Surgery Saves Puppy in Congestive Heart Failure

closeup of dog's face
George William underwent a successful procedure at the UC Davis veterinary hospital to reverse his heart failure.

Surgery Saves Puppy in Congestive Heart Failure

“Case of the Month” – October 2021

dog waiting by door
George William ready to go for a walk.

When George William, a now 6-month-old wirehaired pointing Griffon, was brought to his first veterinary appointment as a new puppy, a heart murmur was discovered. His general practitioner told owners Teresa and Paul Struffert that it was very serious, and they needed to take George William to the Cardiology Service at the UC Davis veterinary hospital.

Cardiology residents Drs. Ashley Walker and Ashley Sharpe worked with faculty members Drs. Joanna Kaplan and Marisa Ames to diagnose George William with a patent ductus arteriosus (PDA), a birth defect that causes heart failure.

A PDA results in the persistence of the ductus arteriosus, a vascular structure important during development in utero. The ductus arteriosus is a small channel that connects the pulmonary artery (which carries blood to the lungs after birth) and the aorta (which carries blood to the rest of the body). In the womb, it is responsible for conveying blood past the non-functional lungs (since puppies don't breathe air before birth), and into the systemic circulation. At birth, when an animal takes its first breath, the lungs become filled with air. This causes a decreased resistance to blood flow, and blood moves through the blood vessels of the lungs, instead of through the ductus arteriosus. In the normal animal, the ductus arteriosus should fully close after birth. When the ductus arteriosus does not close, extra blood continuously circulates through the lungs and the left side of the heart which can result in heart failure (fluid in the lungs) and death by one year of age.

To close George William’s ductus arteriosus, the cardiologists had to stop blood flow through the PDA. There are two ways to achieve this – either through an open-chest surgery to manually tie off the ductus, or by a minimally invasive interventional procedure using a catheter to place a small device inside the ductus to stop blood flow. In the latter method, cardiologists feed a long catheter through the femoral artery and into the aorta (main artery in the body). Once corrected, prognosis for survival is good, with many patients living a normal lifespan.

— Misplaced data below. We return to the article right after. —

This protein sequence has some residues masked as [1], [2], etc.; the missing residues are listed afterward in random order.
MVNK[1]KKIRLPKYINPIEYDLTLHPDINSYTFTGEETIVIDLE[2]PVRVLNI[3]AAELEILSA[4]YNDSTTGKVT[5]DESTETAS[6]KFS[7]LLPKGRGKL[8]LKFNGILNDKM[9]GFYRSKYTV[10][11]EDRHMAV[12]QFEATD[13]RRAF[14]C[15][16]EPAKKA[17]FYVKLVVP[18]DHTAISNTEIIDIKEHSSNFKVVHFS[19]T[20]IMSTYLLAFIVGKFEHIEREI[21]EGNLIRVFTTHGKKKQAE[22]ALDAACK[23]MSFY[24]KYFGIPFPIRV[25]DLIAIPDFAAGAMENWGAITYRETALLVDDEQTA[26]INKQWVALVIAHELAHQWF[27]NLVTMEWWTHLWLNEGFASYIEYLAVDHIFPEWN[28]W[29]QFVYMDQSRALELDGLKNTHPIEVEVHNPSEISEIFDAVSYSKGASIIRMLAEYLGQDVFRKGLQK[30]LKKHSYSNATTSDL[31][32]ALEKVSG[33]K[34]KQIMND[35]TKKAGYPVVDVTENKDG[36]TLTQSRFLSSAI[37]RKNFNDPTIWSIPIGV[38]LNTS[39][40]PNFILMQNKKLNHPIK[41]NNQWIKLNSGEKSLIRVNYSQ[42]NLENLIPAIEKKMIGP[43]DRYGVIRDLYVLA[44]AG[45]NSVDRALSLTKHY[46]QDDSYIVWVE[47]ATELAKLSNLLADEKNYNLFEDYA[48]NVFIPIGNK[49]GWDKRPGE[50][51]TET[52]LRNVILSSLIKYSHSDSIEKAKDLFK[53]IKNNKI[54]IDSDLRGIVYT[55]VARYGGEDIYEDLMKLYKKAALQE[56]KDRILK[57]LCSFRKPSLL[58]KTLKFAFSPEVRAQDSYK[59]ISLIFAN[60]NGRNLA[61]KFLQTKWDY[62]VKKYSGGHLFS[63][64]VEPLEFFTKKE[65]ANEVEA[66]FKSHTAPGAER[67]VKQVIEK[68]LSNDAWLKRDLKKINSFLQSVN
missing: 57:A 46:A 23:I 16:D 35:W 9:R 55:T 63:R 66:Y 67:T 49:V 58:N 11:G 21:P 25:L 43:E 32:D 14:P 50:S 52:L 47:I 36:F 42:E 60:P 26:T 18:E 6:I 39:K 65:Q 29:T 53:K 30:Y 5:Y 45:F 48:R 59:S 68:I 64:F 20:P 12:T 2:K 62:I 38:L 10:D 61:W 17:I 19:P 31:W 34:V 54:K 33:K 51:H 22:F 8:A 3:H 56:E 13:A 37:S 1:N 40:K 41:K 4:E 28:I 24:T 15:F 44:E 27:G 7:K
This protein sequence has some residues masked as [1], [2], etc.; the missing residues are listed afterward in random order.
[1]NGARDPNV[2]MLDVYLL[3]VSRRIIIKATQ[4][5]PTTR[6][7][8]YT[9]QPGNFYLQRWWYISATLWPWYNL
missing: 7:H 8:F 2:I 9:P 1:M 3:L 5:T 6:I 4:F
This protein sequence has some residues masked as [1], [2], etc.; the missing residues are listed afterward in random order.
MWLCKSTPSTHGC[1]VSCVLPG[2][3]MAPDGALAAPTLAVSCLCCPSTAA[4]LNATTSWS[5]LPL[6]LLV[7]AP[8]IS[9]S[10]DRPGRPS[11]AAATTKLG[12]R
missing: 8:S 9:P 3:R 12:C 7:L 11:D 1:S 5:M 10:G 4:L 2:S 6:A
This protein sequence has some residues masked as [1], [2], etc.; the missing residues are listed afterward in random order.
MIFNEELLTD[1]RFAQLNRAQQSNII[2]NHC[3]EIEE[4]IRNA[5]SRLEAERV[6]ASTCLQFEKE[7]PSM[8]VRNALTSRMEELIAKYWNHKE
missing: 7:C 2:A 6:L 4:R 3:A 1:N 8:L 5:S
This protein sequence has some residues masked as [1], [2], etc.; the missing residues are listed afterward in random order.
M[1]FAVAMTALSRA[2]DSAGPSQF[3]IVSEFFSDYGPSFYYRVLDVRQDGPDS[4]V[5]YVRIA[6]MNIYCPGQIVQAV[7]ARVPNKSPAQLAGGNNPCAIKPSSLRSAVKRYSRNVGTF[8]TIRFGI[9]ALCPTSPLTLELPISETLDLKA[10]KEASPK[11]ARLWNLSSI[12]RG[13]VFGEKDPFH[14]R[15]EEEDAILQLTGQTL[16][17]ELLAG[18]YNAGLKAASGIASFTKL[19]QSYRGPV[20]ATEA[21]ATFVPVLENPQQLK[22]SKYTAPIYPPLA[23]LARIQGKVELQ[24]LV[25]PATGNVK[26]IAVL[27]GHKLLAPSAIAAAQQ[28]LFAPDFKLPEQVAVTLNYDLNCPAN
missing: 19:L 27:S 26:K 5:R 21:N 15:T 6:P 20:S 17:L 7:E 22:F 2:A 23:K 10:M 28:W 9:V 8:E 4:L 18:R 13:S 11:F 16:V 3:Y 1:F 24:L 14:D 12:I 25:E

dog at football game
George William at the local high school football game.

In George William’s surgery—assisted and monitored closely by the Anesthesia/Critical Patient Care Service—the team utilized the minimally invasive implantation of an Amplatz Canine Ductal Occluder to occlude the PDA. George William recovered wonderfully from the surgery and was discharged the following day.

Teresa reported it was not easy to keep him inactive for several weeks, as it would be for any young puppy, but her family closely followed his recovery instructions. At his recheck appointment, George William was doing great, and his congestive heart failure had resolved.

Since recovering fully, George William has been doing a great job at learning commands, and Teresa is interested in making him a therapy dog due to his friendly personality.

George William now enjoys spending his fall Friday nights at the local high school football games, where the Strufferts’ daughter is a cheerleader.

While more popular in parts of Europe where they were originally bred to be hunting dogs, the wirehaired pointing Griffon is still relatively rare in the United States.

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George William's case showcases an example of cutting-edge and life-saving procedures that will be a hallmark of the future Veterinary Medical Center at UC Davis. As the final phase of the VMC, an entirely new Small Animal Hospital will be constructed, expanding the size and scope of the current facility. This will allow clinicians to expand their innovative procedures and continue to push the limits of veterinary medicine.

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